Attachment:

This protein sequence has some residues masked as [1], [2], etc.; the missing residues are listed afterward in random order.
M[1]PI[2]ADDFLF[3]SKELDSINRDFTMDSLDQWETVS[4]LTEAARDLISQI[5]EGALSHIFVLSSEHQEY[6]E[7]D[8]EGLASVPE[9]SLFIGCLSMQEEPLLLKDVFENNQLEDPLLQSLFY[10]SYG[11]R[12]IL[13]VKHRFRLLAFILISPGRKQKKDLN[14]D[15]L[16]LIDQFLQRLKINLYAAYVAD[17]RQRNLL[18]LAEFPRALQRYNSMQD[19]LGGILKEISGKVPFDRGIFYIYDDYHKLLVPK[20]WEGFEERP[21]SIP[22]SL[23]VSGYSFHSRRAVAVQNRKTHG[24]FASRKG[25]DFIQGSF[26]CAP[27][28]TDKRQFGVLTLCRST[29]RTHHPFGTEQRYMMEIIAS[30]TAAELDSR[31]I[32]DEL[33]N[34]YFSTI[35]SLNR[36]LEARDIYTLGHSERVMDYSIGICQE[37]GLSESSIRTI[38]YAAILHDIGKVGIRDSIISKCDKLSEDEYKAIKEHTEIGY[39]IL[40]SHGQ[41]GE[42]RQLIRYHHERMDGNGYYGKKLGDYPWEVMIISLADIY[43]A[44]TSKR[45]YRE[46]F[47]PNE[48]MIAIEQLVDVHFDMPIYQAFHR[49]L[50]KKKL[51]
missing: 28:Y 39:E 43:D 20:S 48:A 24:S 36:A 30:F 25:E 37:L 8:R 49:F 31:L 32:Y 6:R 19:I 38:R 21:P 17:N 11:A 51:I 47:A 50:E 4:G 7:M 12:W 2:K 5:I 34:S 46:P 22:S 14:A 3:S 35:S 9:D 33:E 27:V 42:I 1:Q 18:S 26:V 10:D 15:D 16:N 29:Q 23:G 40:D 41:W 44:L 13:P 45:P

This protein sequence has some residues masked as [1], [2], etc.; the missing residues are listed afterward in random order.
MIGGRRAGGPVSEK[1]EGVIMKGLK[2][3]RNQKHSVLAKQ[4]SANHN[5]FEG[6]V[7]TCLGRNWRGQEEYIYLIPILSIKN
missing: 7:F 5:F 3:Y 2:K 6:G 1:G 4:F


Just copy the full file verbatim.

This protein sequence has some residues masked as [1], [2], etc.; the missing residues are listed afterward in random order.
M[1]PI[2]ADDFLF[3]SKELDSINRDFTMDSLDQWETVS[4]LTEAARDLISQI[5]EGALSHIFVLSSEHQEY[6]E[7]D[8]EGLASVPE[9]SLFIGCLSMQEEPLLLKDVFENNQLEDPLLQSLFY[10]SYG[11]R[12]IL[13]VKHRFRLLAFILISPGRKQKKDLN[14]D[15]L[16]LIDQFLQRLKINLYAAYVAD[17]RQRNLL[18]LAEFPRALQRYNSMQD[19]LGGILKEISGKVPFDRGIFYIYDDYHKLLVPK[20]WEGFEERP[21]SIP[22]SL[23]VSGYSFHSRRAVAVQNRKTHG[24]FASRKG[25]DFIQGSF[26]CAP[27][28]TDKRQFGVLTLCRST[29]RTHHPFGTEQRYMMEIIAS[30]TAAELDSR[31]I[32]DEL[33]N[34]YFSTI[35]SLNR[36]LEARDIYTLGHSERVMDYSIGICQE[37]GLSESSIRTI[38]YAAILHDIGKVGIRDSIISKCDKLSEDEYKAIKEHTEIGY[39]IL[40]SHGQ[41]GE[42]RQLIRYHHERMDGNGYYGKKLGDYPWEVMIISLADIY[43]A[44]TSKR[45]YRE[46]F[47]PNE[48]MIAIEQLVDVHFDMPIYQAFHR[49]L[50]KKKL[51]
missing: 28:Y 39:E 43:D 20:S 48:A 24:S 36:A 30:F 25:E 37:L 8:R 49:F 31:L 32:Y 6:R 19:I 38:R 21:P 17:N 11:A 51:I 47:A 50:E 4:G 7:M 12:W 2:K 5:I 34:S 46:P 22:S 14:A 3:S 35:S 9:D 33:E 27:V 42:I 1:Q 18:S 26:V 10:D 15:D 16:N 29:Q 23:G 40:D 41:W 44:L 13:P 45:P

This protein sequence has some residues masked as [1], [2], etc.; the missing residues are listed afterward in random order.
MIGGRRAGGPVSEK[1]EGVIMKGLK[2][3]RNQKHSVLAKQ[4]SANHN[5]FEG[6]V[7]TCLGRNWRGQEEYIYLIPILSIKN
missing: 7:F 5:F 3:Y 2:K 6:G 1:G 4:F